“I learned from this novel about the actual CIA cold war era project MKULtra covert human research operation experimenting in the behavioral engineering of humans (mind control) involving even Canadian illegitimate children who were forced into insane asylum hospitals in Quebec/Montreal to work...”see full review » see other reviews »
Didn’t Like It
“Seemed like a good premise but ultimately didn't work for me.”see full review » see other reviews »
“I learned from this novel about the actual CIA cold war era project MKULtra covert human research operation experimenting in the behavioral engineering of humans (mind control) involving even Canadian illegitimate children who were forced into insane asylum hospitals in Quebec/Montreal to work under the auspices of the Roman Catholic Church there. The bizarre mutilation of many corpses ranged from Egypt, Canada and France. We have recently visited in Cairo and the descriptions reminded us also of our recent tour of India.
The premise of the crimes involves visually induced maladies and transformations of areas of the brain which is plausible in view of the well known epilepsy seizure episodes that may occur to individuals playing some video games and discomfort/disorientation from flickering fluorescence lighting, etc..
The author provides more than sufficient character development of the two main crime fighters so that their idiosyncrasies and character flaws are well understood and development of a mutual attraction is reasonable.
I did not know that the French Foreign Legion is also subject to contemporary contamination by technology and individual interests. ”
“Seemed like a good premise but ultimately didn't work for me.”Aubepine12 wrote this review Friday, April 26, 2013. ( reply | permalink ) Was this review helpful? Yes | No
“First of all let me say… that because American and British publishers have zero respect for their readers (zero, nada, none), none of the previous novels have, of course, been translated yet, so readers are plopped into the larger story fairly late in the game and have missed everything that has lead up to this point. Some of the details are filled in -- such as what exactly happened to Franck's wife and daughter -- but only in summary, with readers are unable to actually live through. It's very annoying, does a great disservice to the author, and the characters.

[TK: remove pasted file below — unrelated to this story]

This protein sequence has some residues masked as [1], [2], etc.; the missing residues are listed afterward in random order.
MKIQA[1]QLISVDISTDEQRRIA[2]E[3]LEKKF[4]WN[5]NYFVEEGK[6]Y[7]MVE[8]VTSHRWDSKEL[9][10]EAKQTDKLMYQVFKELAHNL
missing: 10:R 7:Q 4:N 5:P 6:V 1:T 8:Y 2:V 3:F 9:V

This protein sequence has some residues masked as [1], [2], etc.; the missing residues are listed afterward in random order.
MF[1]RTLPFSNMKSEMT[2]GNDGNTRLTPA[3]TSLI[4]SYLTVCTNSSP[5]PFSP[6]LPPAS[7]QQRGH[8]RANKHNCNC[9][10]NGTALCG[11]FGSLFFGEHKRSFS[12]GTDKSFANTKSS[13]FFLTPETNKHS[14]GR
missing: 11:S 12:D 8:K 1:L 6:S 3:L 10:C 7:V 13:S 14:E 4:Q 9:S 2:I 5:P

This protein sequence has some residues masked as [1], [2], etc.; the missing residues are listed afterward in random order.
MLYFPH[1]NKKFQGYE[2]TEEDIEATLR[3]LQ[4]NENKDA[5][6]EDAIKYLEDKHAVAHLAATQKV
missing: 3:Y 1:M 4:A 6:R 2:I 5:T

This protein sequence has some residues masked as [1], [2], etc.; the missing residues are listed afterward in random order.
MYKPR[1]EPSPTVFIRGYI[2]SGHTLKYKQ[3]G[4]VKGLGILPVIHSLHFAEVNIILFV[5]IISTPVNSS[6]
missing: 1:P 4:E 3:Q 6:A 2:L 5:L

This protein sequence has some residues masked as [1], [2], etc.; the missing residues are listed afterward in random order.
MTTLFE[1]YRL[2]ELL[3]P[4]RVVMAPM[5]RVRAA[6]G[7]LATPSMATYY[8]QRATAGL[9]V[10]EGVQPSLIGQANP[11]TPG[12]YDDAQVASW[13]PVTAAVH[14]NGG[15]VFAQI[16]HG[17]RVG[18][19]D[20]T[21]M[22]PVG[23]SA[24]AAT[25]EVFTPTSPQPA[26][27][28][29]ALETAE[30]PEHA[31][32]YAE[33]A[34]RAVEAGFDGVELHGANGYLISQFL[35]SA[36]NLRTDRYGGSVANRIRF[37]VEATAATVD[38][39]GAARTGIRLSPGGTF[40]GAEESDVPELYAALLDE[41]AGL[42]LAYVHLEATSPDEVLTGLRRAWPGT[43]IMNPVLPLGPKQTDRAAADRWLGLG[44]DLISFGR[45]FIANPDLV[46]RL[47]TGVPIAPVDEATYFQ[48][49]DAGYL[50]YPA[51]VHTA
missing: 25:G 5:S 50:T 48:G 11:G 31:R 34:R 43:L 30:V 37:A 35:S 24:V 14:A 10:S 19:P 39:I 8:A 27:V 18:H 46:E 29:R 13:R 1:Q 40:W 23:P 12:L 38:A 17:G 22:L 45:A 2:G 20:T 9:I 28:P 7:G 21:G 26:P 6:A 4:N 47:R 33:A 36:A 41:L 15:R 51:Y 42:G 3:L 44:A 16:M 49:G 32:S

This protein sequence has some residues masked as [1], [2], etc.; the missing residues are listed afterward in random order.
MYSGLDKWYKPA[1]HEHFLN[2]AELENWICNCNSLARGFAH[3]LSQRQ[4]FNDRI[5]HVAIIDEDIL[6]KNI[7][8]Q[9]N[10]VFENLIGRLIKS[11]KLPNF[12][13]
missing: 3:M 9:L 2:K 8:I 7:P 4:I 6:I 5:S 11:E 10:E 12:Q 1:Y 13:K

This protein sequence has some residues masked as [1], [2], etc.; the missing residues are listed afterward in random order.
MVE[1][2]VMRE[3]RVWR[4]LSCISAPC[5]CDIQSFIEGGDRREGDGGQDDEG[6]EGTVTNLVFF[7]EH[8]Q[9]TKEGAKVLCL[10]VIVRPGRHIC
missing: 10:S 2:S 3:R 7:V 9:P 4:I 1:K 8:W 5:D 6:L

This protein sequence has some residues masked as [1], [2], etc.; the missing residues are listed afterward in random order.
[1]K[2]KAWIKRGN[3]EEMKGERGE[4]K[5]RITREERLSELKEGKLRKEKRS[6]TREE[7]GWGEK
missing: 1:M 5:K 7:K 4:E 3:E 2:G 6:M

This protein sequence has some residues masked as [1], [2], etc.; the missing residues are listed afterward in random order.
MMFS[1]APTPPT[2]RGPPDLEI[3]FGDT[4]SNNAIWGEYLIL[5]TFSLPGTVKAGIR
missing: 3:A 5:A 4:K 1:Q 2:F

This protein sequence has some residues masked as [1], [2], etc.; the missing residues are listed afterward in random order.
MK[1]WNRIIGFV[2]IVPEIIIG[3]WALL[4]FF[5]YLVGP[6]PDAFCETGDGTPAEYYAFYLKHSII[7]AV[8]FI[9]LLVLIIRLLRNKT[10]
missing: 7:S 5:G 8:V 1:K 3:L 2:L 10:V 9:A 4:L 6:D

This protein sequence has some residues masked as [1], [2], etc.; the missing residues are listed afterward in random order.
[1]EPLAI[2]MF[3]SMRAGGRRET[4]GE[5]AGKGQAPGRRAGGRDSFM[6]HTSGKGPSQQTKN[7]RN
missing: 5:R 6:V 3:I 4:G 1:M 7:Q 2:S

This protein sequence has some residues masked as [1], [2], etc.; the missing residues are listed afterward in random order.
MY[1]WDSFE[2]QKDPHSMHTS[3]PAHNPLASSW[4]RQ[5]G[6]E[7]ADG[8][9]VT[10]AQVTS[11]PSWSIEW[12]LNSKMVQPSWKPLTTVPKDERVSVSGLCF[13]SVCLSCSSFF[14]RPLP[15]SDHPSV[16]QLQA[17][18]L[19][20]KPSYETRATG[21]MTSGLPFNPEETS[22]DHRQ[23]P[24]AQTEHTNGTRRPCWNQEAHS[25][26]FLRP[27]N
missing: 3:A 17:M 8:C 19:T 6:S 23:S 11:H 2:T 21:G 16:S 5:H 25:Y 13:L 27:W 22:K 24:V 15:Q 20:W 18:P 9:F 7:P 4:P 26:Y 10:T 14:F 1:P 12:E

In this terrific French thriller, a veteran Paris profiler struggling with paranoid schizophrenia and a lonely female police detective are brought together by a series of gruesome murders that have something to do with an old experimental film containing disturbing subliminal images.
This is a crackerjack story that i almost devoured in one sitting.
read it now or wait for the movie because Paramount Pictures and Indian Paintbrush Productions are set to bring an adaptation of the novel stateside, with Black Swan screenwriter Mark Heyman will be taking on script duties”
“I could not put this book down. Frightening. Enthralling. Repelling. I still don't know if I'm glad to have read the book, or sorry to have it haunting me. And the horrible ending. No closure. How can I leave it hanging like that! My rating should either bee 5 star or 1 depending on the book or my frustration with the subject matter”Elaine M wrote this review Wednesday, March 6, 2013. ( reply | permalink ) Was this review helpful? Yes | No
“One of the best things about the Goodreads First Reads contests is winning books that you've never really heard of by authors you're not familiar with. This book certainly fits the bill, as it wasn't on my radar before entering the contest, and I certainly hadn't read anything by the author before now.
What's weird is that I know I read the description for this book, and yet, when I won this copy, I still had the wrong impression as to what it was about. I think it's the whole movie = spontaneous blindness thing; I was picturing something along the lines of the horror movies The Ring, and this is about as far from that as you can get.
The book starts out a bit slowly, as there's a lot of character introduction, exposition, etc. The reader is only allowed as much information as the main characters, so we're trying to figure out the mystery just as Luci and Sharko are. At times, this works really well, and at others, just like the police, I found myself frustrated that I couldn't fit the pieces together fast enough. And as I've found with other translated works, there's a bit of a wall between the work and the reader, leaving it sometimes feeling a bit more like a report than a work of fiction. Thankfully, this starts to subside as the reader becomes accustomed to the translator's style, and that's when the book starts to pick up.
It's hard to describe what this book is about. It works on several different levels: police procedural, dialog on mental illness, thesis on violence, etc. What I can say is that I really enjoyed it, and I highly recommend it to those following this blog. I'm hoping that Thilliez puts out another book soon, preferably one that sees the return of Luci and Sharko. But I will probably read whatever he chooses to put out next. ”
“Keeps you riveted to the very end. The end???”Lee A. Wood aka; Bear, BeadieBear wrote this review Saturday, November 17, 2012. ( reply | permalink ) Was this review helpful? Yes | No